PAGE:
This is the article I put in our Newsletter January 2011:
“I promised I’d never let anything happen to him” “Hmm…. that’s a funny thing to promise” “What?”“Well, you can’t never let anything happen to him. Then nothing would ever happen to him”
In the movie “Finding Nemo” Marlin and Dory have a conversation late in the movie. Marlin is a classic overprotective Father who tries valiantly to defend his son from anything bad ever happening to him. Dory rightly questions Marlin’s parenting decisions as being counter productive. If I had been talking to Marlin I would have asked him, “Do you want your son living in your basement when he’s 35?”. The irony of that statement, is that more and more that’s what’s happening. In fact, Psychology Today reports that the number of individuals 25-34 who had not moved out of their parent’s house has increased 20% since 1982 and the number of individuals under 25 living with their parents is now at 50%. There is of course a technical name for this, “extended adolescence”. The question, why is happening and is it a good or bad thing?
The answer is, like most things, both good and bad and it’s a function of a lot of different factors. First, the good. In many cases “extended adolescence” means that college graduates are being conservative when they first graduate from college and get a job. Instead of going out and taking on their own place right away they return and live with mom and dad for a while before moving out on their own, allowing them to save money. For others, it’s a function of the difficult economic times we find ourselves in where many college graduates are finding it increasingly difficult to find employment after college. This “boomerang” effect as it’s known is a new phenomenon it is certainly understandable and in some cases even a good thing. But many times it’s not, as the arrangement continues on and on.
Dr. Robert Epstein, currently an editor at Scientific American Mind, has done extensive research in the field of adolescence and believes that extended adolescence is a social disaster. One article summed up his view this way:
He believes that emerging adulthood is a problem to be fixed. To him, the immaturity and delay of adulthood means that our social structures are broken. We need to change our parenting methods and our educational system to stop infantilizing young people and make them take responsibility for their actions while teaching them the competencies they need in order to make it in the world. (emphasis mine) (See whyismarko.com for the full summary)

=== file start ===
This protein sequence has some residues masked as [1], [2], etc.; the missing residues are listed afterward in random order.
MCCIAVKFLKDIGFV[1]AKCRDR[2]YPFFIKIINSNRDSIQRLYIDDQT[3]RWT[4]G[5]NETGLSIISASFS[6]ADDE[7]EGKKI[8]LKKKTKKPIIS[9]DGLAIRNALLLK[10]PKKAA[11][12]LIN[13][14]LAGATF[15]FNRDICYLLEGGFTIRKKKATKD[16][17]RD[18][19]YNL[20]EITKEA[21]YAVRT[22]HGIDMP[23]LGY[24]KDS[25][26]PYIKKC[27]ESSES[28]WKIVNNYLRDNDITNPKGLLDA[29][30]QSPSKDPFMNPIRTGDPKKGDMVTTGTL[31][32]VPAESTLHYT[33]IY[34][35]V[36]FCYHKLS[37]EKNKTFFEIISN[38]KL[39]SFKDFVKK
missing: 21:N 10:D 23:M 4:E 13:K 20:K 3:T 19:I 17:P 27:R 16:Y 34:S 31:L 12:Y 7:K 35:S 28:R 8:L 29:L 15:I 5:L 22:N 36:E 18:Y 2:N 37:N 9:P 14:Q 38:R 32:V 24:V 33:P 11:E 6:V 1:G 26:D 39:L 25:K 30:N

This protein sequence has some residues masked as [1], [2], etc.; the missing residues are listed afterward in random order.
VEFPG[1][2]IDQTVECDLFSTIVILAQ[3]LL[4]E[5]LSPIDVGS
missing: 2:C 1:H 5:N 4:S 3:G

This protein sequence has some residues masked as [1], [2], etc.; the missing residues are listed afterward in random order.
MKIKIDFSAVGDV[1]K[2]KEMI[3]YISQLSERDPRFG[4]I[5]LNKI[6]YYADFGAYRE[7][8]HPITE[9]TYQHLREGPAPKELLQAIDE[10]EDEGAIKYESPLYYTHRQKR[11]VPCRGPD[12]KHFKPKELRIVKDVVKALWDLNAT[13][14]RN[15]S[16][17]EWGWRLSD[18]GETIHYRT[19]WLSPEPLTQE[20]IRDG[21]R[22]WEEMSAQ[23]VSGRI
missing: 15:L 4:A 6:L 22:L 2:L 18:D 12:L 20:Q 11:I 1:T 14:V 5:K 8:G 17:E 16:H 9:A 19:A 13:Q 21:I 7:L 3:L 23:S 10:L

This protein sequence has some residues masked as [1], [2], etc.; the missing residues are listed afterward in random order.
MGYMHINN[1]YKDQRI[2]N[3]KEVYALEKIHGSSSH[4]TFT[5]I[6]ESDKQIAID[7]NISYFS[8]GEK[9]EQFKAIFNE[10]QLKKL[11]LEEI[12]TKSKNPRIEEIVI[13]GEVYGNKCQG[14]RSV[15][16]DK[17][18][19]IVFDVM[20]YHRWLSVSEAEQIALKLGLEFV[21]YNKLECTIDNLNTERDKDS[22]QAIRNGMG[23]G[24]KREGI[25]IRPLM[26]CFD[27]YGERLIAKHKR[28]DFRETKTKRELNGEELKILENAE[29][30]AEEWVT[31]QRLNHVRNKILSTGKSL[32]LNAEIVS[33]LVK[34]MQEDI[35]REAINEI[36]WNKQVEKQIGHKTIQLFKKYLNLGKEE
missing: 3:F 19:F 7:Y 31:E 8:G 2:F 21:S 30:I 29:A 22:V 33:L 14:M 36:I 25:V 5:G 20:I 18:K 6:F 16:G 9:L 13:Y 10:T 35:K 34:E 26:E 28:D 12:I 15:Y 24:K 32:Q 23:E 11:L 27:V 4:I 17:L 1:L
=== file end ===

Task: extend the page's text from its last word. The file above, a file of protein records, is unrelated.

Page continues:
The irony is that often overprotective parenting actually does more harm than good for a child because they are never given the opportunity to take responsibility for themselves. Therefore they never have the basic opportunity to learn how to be on their own at a young age. Therefore, it should come as no surprise that as children they are reluctant to take on responsibility for themselves. In essence what a lot of parents are doing is letting kids get through childhood without ever taking off the proverbial training wheels. Yes, once training wheels come off the chances of a child falling off and getting hurt increase but in part, but do you ever learn to ride a bike without taking them off?
The other area Epstein identifies is how we as a culture view middle adolescence (the high school years). From my view, he’s right on. Think about it: we give teenagers power over life and death when they’re 16 but don’t declare them to be official adults until they’re 18, and they can’t legally drink alcohol until they’re 21. In my view, as soon as you can drive a car on your own you are an adult and deserve to be treated as such. We’ll often here people say “well, kids will be kids” or even worse “boys will be boys” which is really our way of excusing ourselves from providing real accountability for teenagers. I will often hear kids (often in Confirmation) turn the blame on their parents when something wasn’t complete on time. To me this is unacceptable. At 14 years old our teenagers are smart enough and old enough to be responsible for themselves. The question is simply this: are we willing to let them? Or do we want to encourage them to live at home until they’re 35?